Differential Gene Expression and Epiregulation of Alpha Zein Gene Copies in Maize Haplotypes

Multigenic traits are very common in plants and cause diversity. Nutritional quality is such a trait, and one of its factors is the composition and relative expression of storage protein genes. In maize, they represent a medium-size gene family distributed over several chromosomes and unlinked locations. Two inbreds, B73 and BSSS53, both from the Iowa Stiff Stock Synthetic collection, have been selected to analyze allelic and non-allelic variability in these regions that span between 80–500 kb of chromosomal DNA. Genes were copied to unlinked sites before and after allotetraploidization of maize, but before transposition enlarged intergenic regions in a haplotype-specific manner. Once genes are copied, expression of donor genes is reduced relative to new copies. Epigenetic regulation seems to contribute to silencing older copies, because some of them can be reactivated when endosperm is maintained as cultured cells, indicating that copy number variation might contribute to a reserve of gene copies. Bisulfite sequencing of the promoter region also shows different methylation patterns among gene clusters as well as differences between tissues, suggesting a possible position effect on regulatory mechanisms as a result of inserting copies at unlinked locations. The observations offer a potential paradigm for how different gene families evolve and the impact this has on their expression and regulation of their members.

Published in the journal: . PLoS Genet 7(6): e32767. doi:10.1371/journal.pgen.1002131
Category: Research Article
doi: 10.1371/journal.pgen.1002131


Multigenic traits are very common in plants and cause diversity. Nutritional quality is such a trait, and one of its factors is the composition and relative expression of storage protein genes. In maize, they represent a medium-size gene family distributed over several chromosomes and unlinked locations. Two inbreds, B73 and BSSS53, both from the Iowa Stiff Stock Synthetic collection, have been selected to analyze allelic and non-allelic variability in these regions that span between 80–500 kb of chromosomal DNA. Genes were copied to unlinked sites before and after allotetraploidization of maize, but before transposition enlarged intergenic regions in a haplotype-specific manner. Once genes are copied, expression of donor genes is reduced relative to new copies. Epigenetic regulation seems to contribute to silencing older copies, because some of them can be reactivated when endosperm is maintained as cultured cells, indicating that copy number variation might contribute to a reserve of gene copies. Bisulfite sequencing of the promoter region also shows different methylation patterns among gene clusters as well as differences between tissues, suggesting a possible position effect on regulatory mechanisms as a result of inserting copies at unlinked locations. The observations offer a potential paradigm for how different gene families evolve and the impact this has on their expression and regulation of their members.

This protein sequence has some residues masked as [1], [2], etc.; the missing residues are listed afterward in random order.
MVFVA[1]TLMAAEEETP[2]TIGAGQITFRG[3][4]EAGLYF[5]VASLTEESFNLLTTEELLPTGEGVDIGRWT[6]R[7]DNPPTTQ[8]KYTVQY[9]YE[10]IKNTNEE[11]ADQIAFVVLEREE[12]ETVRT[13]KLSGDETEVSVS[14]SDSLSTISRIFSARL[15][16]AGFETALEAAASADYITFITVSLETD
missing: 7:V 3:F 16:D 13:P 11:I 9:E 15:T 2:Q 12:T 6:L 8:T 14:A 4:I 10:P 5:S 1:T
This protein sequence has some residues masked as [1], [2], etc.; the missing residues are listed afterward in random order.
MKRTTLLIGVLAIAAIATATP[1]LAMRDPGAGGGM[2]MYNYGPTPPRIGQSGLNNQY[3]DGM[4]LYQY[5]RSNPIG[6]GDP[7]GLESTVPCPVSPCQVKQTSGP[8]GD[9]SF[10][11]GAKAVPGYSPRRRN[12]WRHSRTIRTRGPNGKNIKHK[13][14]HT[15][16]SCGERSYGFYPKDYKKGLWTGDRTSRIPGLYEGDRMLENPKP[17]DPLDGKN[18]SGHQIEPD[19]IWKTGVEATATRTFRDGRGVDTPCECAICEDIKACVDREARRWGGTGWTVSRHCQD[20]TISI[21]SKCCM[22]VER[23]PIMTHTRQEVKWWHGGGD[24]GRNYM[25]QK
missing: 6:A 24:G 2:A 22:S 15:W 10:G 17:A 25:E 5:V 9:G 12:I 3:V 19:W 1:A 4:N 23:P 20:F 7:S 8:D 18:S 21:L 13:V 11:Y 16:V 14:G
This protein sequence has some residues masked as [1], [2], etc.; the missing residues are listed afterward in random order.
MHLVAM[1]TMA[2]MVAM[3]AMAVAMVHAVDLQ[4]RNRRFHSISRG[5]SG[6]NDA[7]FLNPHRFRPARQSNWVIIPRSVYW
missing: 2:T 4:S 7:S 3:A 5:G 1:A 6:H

Sequencing entire genomes of several plant species has shown that a prominent feature is the extensive duplications of genes [1], [2]. Because the duplication of genes is frequently associated with a change in gene regulation [3], it has been suggested that copying genes could represent a response to the environmental challenge that plants have to meet because of their immobility [4]. Therefore, it has been of great interest to determine the timing and mechanisms of gene duplications and the role of each copy in gene expression. Variation in gene copy number has also been observed between closely related species because of syntenic alignments of chromosomal regions. If a gene were copied before a progenitor of two species splits, one would expect that both copies would be present in progeny genomes. For instance, in the comparison of maize, sorghum, and rice, the fie gene homologs were duplicated in tandem before their progenitor split. After maize arose by a whole-genome duplication event, the sorghum and rice lineages retained both tandem copies, while the duplicated regions of the maize genome lost one of the two gene copies [5]. Indeed, a genome-wide analysis of tagged genes linked to a physical map indicated that polyploidization of maize led to massive losses of one of the duplicated gene copies [6].